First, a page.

We recently received a sobering reminder that our world has changed forever, and that fact has far-reaching implications for our industries that build our cities, towns, and the systems that sustain our way of life.
The National Climate Assessment report sums it up clearly. “The nation’s economy, security, and culture all depend on the resilience of urban infrastructure systems.”
In the Pacific Northwest catastrophic disasters from floods, wildfires, and periods of bitter cold will be the new realities driving the need for adaptation, notes the climate report.
A Pacific Northwest Building Resilience Coalition article co-authored by Bill Larson, CalPortland’s Vice-President for Marketing, notes this means we need to change how we build, what we build with, where we build, and we must ensure that our buildings and communities are more resilient, more efficient, and more livable.
These are profound challenges for industries already grappling with severe economic and social pressures.
The article points out that changing policies and planning measures such as building codes, zoning regulations, land-use plans, water supply management, green infrastructure initiatives, health care planning, and disaster mitigation efforts, are all actions that can support adaptation.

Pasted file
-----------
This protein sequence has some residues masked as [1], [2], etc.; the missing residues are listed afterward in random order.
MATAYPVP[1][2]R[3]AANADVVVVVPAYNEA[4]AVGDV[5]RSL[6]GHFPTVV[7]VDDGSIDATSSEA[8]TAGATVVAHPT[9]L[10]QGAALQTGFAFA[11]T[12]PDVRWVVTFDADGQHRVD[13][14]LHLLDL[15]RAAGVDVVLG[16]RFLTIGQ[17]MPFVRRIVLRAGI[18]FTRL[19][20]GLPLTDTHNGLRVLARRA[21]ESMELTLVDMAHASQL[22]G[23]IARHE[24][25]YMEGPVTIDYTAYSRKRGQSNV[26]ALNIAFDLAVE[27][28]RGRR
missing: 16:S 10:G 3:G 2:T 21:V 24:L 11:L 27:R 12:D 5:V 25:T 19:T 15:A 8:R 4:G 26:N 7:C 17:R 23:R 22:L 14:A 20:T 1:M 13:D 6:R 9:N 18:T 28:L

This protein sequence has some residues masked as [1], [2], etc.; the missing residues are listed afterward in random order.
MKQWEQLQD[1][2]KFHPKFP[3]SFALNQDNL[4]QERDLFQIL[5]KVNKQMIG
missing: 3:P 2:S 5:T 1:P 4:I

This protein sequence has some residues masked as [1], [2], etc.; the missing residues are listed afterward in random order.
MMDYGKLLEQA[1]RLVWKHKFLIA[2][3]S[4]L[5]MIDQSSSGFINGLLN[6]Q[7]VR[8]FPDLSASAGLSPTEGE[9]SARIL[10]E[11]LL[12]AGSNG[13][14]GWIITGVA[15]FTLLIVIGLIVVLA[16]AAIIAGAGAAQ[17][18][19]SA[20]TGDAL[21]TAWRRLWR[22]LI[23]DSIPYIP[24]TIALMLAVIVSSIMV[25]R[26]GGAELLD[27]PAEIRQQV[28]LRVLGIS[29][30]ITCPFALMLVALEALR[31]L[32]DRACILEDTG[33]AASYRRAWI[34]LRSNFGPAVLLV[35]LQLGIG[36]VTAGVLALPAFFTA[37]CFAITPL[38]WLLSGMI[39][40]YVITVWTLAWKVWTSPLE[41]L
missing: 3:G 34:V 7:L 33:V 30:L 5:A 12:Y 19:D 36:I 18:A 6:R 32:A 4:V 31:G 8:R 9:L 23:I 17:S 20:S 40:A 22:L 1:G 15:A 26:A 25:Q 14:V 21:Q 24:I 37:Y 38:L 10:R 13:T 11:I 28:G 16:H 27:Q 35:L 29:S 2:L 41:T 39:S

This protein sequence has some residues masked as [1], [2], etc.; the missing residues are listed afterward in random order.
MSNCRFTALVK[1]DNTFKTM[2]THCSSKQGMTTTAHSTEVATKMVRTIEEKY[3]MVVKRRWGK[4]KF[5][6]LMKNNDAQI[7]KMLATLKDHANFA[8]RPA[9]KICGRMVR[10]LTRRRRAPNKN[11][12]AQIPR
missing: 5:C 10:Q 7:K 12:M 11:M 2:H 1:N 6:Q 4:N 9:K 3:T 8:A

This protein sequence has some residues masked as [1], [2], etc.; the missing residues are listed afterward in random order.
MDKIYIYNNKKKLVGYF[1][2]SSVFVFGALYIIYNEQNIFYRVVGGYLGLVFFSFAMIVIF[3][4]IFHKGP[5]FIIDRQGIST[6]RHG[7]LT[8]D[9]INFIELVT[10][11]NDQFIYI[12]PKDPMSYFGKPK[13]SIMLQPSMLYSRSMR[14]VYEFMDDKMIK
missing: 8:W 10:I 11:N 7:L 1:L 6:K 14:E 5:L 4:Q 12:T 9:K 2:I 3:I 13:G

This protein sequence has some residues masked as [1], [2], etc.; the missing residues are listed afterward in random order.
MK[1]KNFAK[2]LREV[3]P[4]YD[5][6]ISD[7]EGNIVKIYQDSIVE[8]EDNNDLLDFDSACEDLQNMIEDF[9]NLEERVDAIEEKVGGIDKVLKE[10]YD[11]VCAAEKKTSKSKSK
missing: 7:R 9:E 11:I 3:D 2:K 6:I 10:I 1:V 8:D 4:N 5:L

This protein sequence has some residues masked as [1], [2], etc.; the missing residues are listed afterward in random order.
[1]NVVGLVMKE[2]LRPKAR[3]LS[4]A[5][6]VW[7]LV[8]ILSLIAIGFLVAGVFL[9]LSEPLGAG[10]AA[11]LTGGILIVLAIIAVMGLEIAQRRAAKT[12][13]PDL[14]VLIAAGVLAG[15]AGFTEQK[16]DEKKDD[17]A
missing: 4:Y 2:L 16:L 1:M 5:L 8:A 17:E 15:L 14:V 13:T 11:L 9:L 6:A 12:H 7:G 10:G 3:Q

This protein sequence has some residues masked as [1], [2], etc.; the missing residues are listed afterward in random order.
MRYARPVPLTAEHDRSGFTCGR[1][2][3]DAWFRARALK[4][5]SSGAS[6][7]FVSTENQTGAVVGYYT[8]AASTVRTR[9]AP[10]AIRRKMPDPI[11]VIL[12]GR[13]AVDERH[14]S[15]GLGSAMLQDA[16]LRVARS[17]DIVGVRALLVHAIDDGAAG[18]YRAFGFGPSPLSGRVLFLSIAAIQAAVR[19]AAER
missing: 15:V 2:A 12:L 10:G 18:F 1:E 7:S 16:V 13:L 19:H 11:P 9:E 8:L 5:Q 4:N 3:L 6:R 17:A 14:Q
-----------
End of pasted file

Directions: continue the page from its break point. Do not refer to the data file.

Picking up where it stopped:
Integrating disaster preparedness and resiliency planning into on-going public policy processes is a low cost, no regrets approach that allows us to use existing funding sources for climate adaptation.
But to be successful, these adaptation efforts require that private sector players and governments must come together in common cause, notes Larson.
“Only by working together can we reduce our exposure to climate-related stresses and strengthen ability to adapt to changing conditions. We can do it. We must do it. There is too much at stake for inaction on our part.”
Published by the Pacific Northwest Building Coalition (PNBRC).
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